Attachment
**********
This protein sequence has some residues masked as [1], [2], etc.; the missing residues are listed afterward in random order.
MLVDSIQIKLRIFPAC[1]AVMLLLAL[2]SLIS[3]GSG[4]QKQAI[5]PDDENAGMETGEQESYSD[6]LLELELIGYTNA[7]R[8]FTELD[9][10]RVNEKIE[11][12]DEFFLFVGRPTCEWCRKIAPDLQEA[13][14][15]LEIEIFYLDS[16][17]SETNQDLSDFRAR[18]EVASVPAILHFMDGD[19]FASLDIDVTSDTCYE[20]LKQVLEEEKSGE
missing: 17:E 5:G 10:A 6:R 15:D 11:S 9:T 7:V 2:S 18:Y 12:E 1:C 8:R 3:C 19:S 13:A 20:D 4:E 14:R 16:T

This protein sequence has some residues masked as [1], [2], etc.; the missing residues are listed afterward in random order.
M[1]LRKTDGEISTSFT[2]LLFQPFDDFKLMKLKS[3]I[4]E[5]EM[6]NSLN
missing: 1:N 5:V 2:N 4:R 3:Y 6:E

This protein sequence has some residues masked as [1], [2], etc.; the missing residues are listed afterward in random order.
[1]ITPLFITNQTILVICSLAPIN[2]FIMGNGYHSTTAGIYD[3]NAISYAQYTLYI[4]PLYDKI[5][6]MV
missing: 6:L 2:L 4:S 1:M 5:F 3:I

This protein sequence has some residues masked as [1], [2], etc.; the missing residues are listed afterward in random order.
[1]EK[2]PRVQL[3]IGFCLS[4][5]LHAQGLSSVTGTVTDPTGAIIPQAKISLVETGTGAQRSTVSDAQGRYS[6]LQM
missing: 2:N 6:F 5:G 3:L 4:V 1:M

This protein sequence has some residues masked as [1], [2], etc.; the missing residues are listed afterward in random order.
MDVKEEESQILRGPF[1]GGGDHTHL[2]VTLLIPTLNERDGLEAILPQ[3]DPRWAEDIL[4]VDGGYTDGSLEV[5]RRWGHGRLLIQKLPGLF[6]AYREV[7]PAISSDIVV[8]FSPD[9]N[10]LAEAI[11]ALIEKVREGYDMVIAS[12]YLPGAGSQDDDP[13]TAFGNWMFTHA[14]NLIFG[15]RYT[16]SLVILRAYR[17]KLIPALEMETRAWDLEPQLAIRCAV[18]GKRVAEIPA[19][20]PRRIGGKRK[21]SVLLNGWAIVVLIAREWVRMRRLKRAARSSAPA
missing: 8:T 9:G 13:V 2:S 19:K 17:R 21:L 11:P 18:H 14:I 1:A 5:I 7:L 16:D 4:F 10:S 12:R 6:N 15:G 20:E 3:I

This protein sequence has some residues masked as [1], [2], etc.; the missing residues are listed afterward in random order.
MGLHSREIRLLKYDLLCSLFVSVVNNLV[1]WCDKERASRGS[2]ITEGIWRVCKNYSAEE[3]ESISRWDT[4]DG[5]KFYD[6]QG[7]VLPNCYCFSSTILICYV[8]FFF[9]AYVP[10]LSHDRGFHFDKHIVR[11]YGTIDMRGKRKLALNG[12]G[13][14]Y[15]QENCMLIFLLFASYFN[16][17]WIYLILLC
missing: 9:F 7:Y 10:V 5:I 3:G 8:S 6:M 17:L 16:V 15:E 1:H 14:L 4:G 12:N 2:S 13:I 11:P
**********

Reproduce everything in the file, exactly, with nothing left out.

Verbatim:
This protein sequence has some residues masked as [1], [2], etc.; the missing residues are listed afterward in random order.
MLVDSIQIKLRIFPAC[1]AVMLLLAL[2]SLIS[3]GSG[4]QKQAI[5]PDDENAGMETGEQESYSD[6]LLELELIGYTNA[7]R[8]FTELD[9][10]RVNEKIE[11][12]DEFFLFVGRPTCEWCRKIAPDLQEA[13][14][15]LEIEIFYLDS[16][17]SETNQDLSDFRAR[18]EVASVPAILHFMDGD[19]FASLDIDVTSDTCYE[20]LKQVLEEEKSGE
missing: 17:E 5:G 10:A 6:R 15:D 11:S 9:T 7:V 2:S 18:Y 12:E 1:C 8:R 3:C 19:S 13:A 20:D 4:E 14:R 16:T

This protein sequence has some residues masked as [1], [2], etc.; the missing residues are listed afterward in random order.
M[1]LRKTDGEISTSFT[2]LLFQPFDDFKLMKLKS[3]I[4]E[5]EM[6]NSLN
missing: 1:N 5:V 2:N 4:R 3:Y 6:E

This protein sequence has some residues masked as [1], [2], etc.; the missing residues are listed afterward in random order.
[1]ITPLFITNQTILVICSLAPIN[2]FIMGNGYHSTTAGIYD[3]NAISYAQYTLYI[4]PLYDKI[5][6]MV
missing: 6:L 2:L 4:S 1:M 5:F 3:I

This protein sequence has some residues masked as [1], [2], etc.; the missing residues are listed afterward in random order.
[1]EK[2]PRVQL[3]IGFCLS[4][5]LHAQGLSSVTGTVTDPTGAIIPQAKISLVETGTGAQRSTVSDAQGRYS[6]LQM
missing: 2:N 6:F 5:G 3:L 4:V 1:M

This protein sequence has some residues masked as [1], [2], etc.; the missing residues are listed afterward in random order.
MDVKEEESQILRGPF[1]GGGDHTHL[2]VTLLIPTLNERDGLEAILPQ[3]DPRWAEDIL[4]VDGGYTDGSLEV[5]RRWGHGRLLIQKLPGLF[6]AYREV[7]PAISSDIVV[8]FSPD[9]N[10]LAEAI[11]ALIEKVREGYDMVIAS[12]YLPGAGSQDDDP[13]TAFGNWMFTHA[14]NLIFG[15]RYT[16]SLVILRAYR[17]KLIPALEMETRAWDLEPQLAIRCAV[18]GKRVAEIPA[19][20]PRRIGGKRK[21]SVLLNGWAIVVLIAREWVRMRRLKRAARSSAPA
missing: 8:T 9:G 13:V 2:S 19:K 17:R 21:L 11:P 18:H 14:I 1:A 5:I 7:L 16:D 4:F 10:S 12:R 6:N 15:G 20:E 3:I

This protein sequence has some residues masked as [1], [2], etc.; the missing residues are listed afterward in random order.
MGLHSREIRLLKYDLLCSLFVSVVNNLV[1]WCDKERASRGS[2]ITEGIWRVCKNYSAEE[3]ESISRWDT[4]DG[5]KFYD[6]QG[7]VLPNCYCFSSTILICYV[8]FFF[9]AYVP[10]LSHDRGFHFDKHIVR[11]YGTIDMRGKRKLALNG[12]G[13][14]Y[15]QENCMLIFLLFASYFN[16][17]WIYLILLC
missing: 9:F 7:Y 10:V 5:I 3:G 8:S 6:M 17:L 16:V 15:E 1:H 14:L 4:G 12:N 2:S 13:I 11:P